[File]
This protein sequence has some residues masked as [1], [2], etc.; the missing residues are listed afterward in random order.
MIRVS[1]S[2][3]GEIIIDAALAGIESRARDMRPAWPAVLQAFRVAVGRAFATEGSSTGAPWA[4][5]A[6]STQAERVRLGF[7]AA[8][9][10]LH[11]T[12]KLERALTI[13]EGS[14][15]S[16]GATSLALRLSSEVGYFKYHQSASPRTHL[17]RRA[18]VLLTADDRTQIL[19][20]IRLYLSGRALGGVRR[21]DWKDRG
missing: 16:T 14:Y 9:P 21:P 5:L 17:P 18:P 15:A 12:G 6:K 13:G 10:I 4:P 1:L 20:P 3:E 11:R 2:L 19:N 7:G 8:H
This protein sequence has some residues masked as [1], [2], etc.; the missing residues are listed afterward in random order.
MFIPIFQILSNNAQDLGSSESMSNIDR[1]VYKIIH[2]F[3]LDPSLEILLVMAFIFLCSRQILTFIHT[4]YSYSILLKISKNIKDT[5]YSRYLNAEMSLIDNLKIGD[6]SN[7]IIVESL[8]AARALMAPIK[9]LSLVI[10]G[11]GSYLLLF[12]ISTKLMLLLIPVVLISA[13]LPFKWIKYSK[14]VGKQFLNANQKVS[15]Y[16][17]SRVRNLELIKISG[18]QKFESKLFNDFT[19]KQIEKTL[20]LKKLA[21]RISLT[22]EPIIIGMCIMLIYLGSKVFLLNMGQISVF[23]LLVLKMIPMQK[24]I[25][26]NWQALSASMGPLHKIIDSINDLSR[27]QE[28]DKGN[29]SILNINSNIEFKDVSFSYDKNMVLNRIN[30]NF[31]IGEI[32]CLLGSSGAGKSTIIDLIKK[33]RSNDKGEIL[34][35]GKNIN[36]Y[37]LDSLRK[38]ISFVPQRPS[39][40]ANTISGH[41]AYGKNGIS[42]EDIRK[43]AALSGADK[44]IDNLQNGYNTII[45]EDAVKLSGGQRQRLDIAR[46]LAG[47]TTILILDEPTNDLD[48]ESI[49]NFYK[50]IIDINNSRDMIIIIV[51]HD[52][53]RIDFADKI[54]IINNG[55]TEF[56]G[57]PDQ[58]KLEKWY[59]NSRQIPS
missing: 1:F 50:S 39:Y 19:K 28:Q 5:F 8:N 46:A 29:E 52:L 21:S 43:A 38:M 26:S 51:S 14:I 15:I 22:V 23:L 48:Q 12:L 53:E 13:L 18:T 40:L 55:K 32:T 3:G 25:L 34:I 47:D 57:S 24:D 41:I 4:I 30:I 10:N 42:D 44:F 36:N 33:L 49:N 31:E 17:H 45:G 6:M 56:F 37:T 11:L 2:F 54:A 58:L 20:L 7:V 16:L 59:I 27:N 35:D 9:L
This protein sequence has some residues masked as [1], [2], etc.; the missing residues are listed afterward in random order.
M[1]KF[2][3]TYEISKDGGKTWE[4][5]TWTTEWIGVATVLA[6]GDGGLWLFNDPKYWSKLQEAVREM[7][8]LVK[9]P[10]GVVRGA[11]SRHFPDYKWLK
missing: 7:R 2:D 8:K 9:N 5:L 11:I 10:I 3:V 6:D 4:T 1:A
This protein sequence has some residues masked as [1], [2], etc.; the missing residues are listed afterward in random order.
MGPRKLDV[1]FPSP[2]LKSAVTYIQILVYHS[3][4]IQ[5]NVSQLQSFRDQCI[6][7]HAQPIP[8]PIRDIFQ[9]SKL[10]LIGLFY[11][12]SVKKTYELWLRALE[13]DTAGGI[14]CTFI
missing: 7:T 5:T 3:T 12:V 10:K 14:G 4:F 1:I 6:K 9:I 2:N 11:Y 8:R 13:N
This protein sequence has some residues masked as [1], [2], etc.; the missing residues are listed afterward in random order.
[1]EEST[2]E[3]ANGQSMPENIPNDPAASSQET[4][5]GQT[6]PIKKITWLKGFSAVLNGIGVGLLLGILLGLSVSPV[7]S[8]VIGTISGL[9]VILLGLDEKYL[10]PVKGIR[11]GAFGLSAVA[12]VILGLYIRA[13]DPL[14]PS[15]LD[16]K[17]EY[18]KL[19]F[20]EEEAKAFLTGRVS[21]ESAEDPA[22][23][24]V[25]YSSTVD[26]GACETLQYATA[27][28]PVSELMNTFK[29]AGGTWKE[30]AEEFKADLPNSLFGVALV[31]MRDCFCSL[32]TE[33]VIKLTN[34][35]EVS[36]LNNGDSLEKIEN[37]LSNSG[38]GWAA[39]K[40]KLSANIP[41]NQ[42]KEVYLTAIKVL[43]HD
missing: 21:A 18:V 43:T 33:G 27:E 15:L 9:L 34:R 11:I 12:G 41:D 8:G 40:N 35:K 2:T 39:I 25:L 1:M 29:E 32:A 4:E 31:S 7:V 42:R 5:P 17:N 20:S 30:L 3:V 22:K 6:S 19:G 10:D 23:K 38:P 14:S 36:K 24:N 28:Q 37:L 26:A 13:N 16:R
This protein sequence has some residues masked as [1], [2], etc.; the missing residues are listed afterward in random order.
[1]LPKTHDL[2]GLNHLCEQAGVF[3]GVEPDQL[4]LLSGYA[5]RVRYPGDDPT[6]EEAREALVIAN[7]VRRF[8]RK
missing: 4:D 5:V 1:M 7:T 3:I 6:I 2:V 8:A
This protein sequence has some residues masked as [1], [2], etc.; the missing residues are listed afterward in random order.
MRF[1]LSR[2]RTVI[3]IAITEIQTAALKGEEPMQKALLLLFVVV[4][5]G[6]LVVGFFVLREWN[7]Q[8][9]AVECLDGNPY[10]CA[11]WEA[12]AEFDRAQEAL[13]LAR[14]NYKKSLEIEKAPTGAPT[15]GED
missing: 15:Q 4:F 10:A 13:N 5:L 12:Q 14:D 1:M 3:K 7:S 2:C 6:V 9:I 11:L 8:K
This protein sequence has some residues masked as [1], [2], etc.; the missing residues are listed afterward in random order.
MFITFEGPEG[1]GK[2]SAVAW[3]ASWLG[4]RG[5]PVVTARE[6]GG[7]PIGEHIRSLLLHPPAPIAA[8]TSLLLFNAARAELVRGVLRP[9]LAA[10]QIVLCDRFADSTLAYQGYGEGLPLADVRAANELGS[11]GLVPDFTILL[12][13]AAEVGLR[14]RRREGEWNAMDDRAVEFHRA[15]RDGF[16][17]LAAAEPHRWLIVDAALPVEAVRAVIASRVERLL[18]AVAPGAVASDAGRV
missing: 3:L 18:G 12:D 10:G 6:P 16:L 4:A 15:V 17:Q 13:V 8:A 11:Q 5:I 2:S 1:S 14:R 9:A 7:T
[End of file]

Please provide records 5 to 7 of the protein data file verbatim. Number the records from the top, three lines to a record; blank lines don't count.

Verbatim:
This protein sequence has some residues masked as [1], [2], etc.; the missing residues are listed afterward in random order.
[1]EEST[2]E[3]ANGQSMPENIPNDPAASSQET[4][5]GQT[6]PIKKITWLKGFSAVLNGIGVGLLLGILLGLSVSPV[7]S[8]VIGTISGL[9]VILLGLDEKYL[10]PVKGIR[11]GAFGLSAVA[12]VILGLYIRA[13]DPL[14]PS[15]LD[16]K[17]EY[18]KL[19]F[20]EEEAKAFLTGRVS[21]ESAEDPA[22][23][24]V[25]YSSTVD[26]GACETLQYATA[27][28]PVSELMNTFK[29]AGGTWKE[30]AEEFKADLPNSLFGVALV[31]MRDCFCSL[32]TE[33]VIKLTN[34][35]EVS[36]LNNGDSLEKIEN[37]LSNSG[38]GWAA[39]K[40]KLSANIP[41]NQ[42]KEVYLTAIKVL[43]HD
missing: 21:A 18:V 43:T 33:G 27:E 15:L 9:L 34:R 11:I 12:G 41:D 8:G 40:N 35:K 2:T 39:I 25:L 1:M 29:E 32:A 4:E 31:S 7:V 42:R 5:P 17:N 20:S 30:L 3:V 22:K 6:S 19:G 10:D 23:K 38:P 14:S 36:K 24:N 28:Q 37:L 26:A 13:N 16:R
This protein sequence has some residues masked as [1], [2], etc.; the missing residues are listed afterward in random order.
[1]LPKTHDL[2]GLNHLCEQAGVF[3]GVEPDQL[4]LLSGYA[5]RVRYPGDDPT[6]EEAREALVIAN[7]VRRF[8]RK
missing: 4:D 5:V 1:M 7:T 3:I 6:I 2:V 8:A
This protein sequence has some residues masked as [1], [2], etc.; the missing residues are listed afterward in random order.
MRF[1]LSR[2]RTVI[3]IAITEIQTAALKGEEPMQKALLLLFVVV[4][5]G[6]LVVGFFVLREWN[7]Q[8][9]AVECLDGNPY[10]CA[11]WEA[12]AEFDRAQEAL[13]LAR[14]NYKKSLEIEKAPTGAPT[15]GED
missing: 15:Q 4:F 10:A 13:N 5:L 12:Q 14:D 1:M 3:K 7:S 2:C 6:V 9:I 11:L 8:K